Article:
What Boston may lack in parking spots, it makes up for in burgers. They’re absolutely everywhere. They arrive on puffy kaisers at no-nonsense pubs, dabbed with truffle mayo at spiffy bars, or preciously presented in grass-fed wads at conscious counters. This must be a lousy place to live for someone who dislikes burgers. Suffice it to say, that person is not me.
As a beef-oriented fella on the go, I eat burgers all the time: coming home from the gym, before a long night out, for lunch, for dinner (a few times for breakfast). I like ’em cheap, expensive, grilled, griddled, ironic, ambivalent, and, in darker times, when a McDonald’s is my only option, platonic and artificial all at once.
Defining the best burger is bound to be a highly individualized pursuit, with lots of passion and little consensus. And with three promising new entries on the scene — the Danny-Meyer-helmed New York import Shake Shack at Chestnut Hill, the fast-spreading Washington, D.C.-based franchise Five Guys, and local burger-done-good (but never well done) Tasty Burger — the task only gets more diffcult.
In an attempt to find my own favorite burger in town — one that does its job and does it well — I’ve opted to hold this new crop to those most primary standards of the fast-food offerings they aspire to upgrade: speed, portability, portion, and general satisfaction.
Given the joints in question, this approach feels fair — as does the word “joint.” While Tasty Burger, Five Guys, and Shake Shack offer an ostensibly elevated burger experience (at a price point that might have prohibited Wimpy from falling so deeply into his cycle of freeloading), all three are attempting to stay true to both halves of the “fast food” distinction.
We rookies are still at a point where the line that snakes around the new Shake Shack in Chestnut Hill signals its newness. In New York, where the chain’s Madison Square Park mothership offers a webcam for customers to estimate their wait in advance, the ever-present queue is a sign of its alpha-burger status. Indeed, the Shack, an extension of Danny Meyer’s Union Square Hospitality Group, has become, since its 2004 appearance, the stuff of legend, or at least some substantial burger buzz, with nearly 20 locations along the Eastern Seaboard, and international plans in London, Istanbul, and the Middle East.
And while we were excited to test it out, to be honest, after 30 minutes in line, we were prepared to eat our pager to make the next 20 minutes of our wait feel more engaged. With one of our criteria (speed) already out the window, we found ourselves in the vulnerable position of potentially being satisfied by anything.
And certainly the SmokeShack ($6.25, a hormone-and-antibiotic-free Angus cheeseburger with Niman Ranch bacon, chopped cherry peppers, and a lively ShackSauce) was a pleaser — if a little well-behaved. Served in a cute little baggie (points for portability) and paired with some crinkle-cut cheese fries (a cut I struggle with; great for cheese retention, but often too floppy under their own weight when served bare), Shake Shack’s burgers were well-prepared, flavorful, and a little too petite. I should have ordered my ShackBurger ($4.75, cheese, lettuce, tomato, ShackSauce) as a double ($7.30), as it felt just north of a slider.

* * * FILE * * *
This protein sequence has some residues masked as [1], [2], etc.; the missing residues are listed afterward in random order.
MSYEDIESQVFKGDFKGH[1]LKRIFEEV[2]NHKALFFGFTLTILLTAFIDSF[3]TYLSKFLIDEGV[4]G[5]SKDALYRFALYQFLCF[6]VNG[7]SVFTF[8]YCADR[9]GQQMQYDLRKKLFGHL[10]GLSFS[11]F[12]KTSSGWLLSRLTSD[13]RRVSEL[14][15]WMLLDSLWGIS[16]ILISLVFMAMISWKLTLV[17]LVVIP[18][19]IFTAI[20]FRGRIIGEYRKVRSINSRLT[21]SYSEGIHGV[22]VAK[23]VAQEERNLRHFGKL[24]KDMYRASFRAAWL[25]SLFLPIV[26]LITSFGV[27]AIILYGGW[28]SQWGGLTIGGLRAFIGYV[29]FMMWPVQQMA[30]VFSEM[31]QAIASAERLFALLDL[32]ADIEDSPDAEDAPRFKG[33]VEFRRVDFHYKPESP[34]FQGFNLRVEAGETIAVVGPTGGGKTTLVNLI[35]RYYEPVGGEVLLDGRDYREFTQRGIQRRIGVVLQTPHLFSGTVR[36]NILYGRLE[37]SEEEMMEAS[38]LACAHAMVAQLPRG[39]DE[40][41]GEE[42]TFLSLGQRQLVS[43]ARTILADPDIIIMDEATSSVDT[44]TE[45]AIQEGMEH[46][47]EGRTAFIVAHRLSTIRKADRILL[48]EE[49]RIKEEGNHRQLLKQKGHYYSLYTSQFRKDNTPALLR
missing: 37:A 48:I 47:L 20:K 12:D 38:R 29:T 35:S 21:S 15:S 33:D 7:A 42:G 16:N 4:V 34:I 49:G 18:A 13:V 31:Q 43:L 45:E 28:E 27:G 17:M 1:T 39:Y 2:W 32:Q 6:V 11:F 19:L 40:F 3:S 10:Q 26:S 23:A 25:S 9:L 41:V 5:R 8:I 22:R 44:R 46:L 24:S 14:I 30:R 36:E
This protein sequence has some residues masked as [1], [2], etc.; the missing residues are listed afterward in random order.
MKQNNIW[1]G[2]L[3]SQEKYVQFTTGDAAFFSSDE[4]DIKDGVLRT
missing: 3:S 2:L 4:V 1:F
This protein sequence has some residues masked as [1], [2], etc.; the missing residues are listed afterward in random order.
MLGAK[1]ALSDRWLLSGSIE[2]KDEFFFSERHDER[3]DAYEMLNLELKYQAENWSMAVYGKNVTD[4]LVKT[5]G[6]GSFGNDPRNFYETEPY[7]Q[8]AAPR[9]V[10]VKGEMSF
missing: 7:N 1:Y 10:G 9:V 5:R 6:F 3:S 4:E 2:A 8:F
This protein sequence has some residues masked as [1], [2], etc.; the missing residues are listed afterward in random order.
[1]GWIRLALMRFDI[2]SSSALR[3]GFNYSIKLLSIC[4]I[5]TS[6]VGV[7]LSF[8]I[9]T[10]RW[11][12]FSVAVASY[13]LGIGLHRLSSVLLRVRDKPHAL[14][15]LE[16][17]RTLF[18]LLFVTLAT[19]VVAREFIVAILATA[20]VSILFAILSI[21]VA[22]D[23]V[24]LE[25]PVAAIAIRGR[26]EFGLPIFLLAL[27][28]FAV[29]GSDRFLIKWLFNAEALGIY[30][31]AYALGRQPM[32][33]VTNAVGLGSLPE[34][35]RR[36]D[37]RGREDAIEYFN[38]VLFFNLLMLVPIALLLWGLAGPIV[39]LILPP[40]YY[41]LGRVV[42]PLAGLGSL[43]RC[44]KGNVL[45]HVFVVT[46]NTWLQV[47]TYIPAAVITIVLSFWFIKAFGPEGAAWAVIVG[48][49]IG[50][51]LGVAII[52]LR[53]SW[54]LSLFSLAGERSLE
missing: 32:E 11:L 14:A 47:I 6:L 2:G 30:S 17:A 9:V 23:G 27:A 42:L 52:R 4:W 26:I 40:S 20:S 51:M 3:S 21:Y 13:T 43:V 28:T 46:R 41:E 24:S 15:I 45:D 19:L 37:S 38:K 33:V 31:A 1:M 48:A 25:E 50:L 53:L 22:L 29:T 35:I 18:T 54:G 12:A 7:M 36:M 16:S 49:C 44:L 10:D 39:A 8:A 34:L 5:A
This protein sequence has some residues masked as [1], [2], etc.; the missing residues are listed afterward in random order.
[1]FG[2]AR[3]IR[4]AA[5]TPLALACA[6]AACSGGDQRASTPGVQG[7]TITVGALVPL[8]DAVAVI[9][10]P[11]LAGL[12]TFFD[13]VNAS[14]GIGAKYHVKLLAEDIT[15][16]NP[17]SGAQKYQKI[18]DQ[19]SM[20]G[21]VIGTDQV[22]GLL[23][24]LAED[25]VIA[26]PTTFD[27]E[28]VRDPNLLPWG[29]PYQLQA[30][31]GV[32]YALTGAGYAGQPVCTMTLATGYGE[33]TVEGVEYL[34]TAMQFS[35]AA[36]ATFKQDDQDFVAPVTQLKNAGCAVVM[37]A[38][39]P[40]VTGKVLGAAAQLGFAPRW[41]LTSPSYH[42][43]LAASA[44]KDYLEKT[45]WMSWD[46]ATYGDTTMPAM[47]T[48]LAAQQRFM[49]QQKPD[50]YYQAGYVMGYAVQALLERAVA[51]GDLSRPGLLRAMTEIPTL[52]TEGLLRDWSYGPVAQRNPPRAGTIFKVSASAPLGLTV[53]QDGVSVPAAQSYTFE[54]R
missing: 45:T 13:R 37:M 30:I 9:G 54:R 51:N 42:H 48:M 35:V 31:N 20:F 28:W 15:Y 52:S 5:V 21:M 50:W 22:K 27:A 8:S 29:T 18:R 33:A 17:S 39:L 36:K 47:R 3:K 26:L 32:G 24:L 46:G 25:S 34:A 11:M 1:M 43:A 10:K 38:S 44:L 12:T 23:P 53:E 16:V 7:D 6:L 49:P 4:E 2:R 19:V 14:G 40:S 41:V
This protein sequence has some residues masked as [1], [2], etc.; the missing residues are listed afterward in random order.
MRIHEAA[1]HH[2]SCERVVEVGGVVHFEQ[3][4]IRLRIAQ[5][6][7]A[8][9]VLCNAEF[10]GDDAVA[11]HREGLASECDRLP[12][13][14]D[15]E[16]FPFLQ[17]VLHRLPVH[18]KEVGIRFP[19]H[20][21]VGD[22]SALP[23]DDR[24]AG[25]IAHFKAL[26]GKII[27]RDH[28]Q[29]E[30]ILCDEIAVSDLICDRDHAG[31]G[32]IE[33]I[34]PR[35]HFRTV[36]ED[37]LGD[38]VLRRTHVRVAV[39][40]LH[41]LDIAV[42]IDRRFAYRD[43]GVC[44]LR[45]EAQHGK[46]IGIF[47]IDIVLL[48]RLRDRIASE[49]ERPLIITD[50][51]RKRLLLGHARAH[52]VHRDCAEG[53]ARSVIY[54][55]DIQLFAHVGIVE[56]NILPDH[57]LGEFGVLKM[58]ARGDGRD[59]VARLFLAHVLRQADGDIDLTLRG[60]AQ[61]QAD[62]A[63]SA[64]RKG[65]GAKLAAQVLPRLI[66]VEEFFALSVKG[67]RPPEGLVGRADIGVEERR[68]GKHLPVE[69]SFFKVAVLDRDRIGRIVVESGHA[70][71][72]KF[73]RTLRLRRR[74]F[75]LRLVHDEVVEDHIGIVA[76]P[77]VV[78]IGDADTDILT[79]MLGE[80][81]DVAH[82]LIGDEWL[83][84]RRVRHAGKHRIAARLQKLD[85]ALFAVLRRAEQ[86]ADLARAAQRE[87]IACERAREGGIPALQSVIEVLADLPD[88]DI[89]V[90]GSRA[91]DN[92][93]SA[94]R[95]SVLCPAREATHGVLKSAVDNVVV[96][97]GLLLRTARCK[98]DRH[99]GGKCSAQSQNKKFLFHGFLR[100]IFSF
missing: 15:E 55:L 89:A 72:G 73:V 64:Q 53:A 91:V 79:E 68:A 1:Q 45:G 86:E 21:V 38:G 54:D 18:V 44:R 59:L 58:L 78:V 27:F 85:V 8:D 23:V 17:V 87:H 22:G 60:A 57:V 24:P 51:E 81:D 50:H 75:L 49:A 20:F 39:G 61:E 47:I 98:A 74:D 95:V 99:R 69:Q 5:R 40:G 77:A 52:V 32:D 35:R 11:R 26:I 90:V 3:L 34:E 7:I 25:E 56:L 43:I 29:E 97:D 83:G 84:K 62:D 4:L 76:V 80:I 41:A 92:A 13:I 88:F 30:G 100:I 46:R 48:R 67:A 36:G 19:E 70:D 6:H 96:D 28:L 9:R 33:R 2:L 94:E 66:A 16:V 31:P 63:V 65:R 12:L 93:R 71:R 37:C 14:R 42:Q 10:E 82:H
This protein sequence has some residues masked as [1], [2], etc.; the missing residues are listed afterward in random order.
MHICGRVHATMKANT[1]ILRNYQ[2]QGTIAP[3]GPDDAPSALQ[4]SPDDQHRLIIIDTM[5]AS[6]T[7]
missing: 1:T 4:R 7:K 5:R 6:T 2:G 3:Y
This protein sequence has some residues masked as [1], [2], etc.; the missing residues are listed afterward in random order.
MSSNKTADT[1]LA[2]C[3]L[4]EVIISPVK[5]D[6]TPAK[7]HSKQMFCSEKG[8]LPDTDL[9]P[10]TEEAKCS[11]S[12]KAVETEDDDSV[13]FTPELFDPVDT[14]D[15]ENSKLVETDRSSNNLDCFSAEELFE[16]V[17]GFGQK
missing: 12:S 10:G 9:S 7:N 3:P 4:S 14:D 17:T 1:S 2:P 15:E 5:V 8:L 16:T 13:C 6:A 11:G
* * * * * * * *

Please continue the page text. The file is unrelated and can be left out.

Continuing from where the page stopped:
As might have beeen gleaned from the name, much of what happens at Shake Shack in the burger department seems like a prelude to the Shack’s signature frozen custard options: the namesake shakes, cups, cones, and “concretes” (cough, Blizzard, cough). But while the peanut butter custard in a cup ($3.25) was sturdy, sweet, and enjoyable, and while my cohort settled on “mature” to describe his milkshake’s chocolate ($5), the texture and pull of the shake was weak. (I prefer a shake thick enough to force a little fish-face.)
In the heart of a city, in a beautiful park, as a way to upgrade my lunch hour to a double, the Shack’s demands and rewards make sense. As a destination burger, it’s a go; as a burger of convenience, it’s a no. 49 Boylston St., Chestnut Hill, 617-651-3406, www.shakeshack.com
FIVE GUYS BURGERS AND FRIES
Launched in 1986 out of Arlington, Va., Five Guys has fast amassed a devoted cult following, opening over 1,000 locations since 2002, with over two dozen franchises in Massachusetts alone. Frill-free, its walls tiled in white and red, adorned with news clippings from distant papers and cheap foam-core signage blasting its awesomeness, Five Guys hangs onto its surly family-biz charm while sneakily foregrounding some of its smarter, foodie-bait features. Its butch feng shui, for example, is largely created by stacked sacks of potatoes (cut on site for regular and Cajun fries that could stand a lot more spice) and vats of peanut oil. The message: no trans fats. They also forbid freezers.Continued...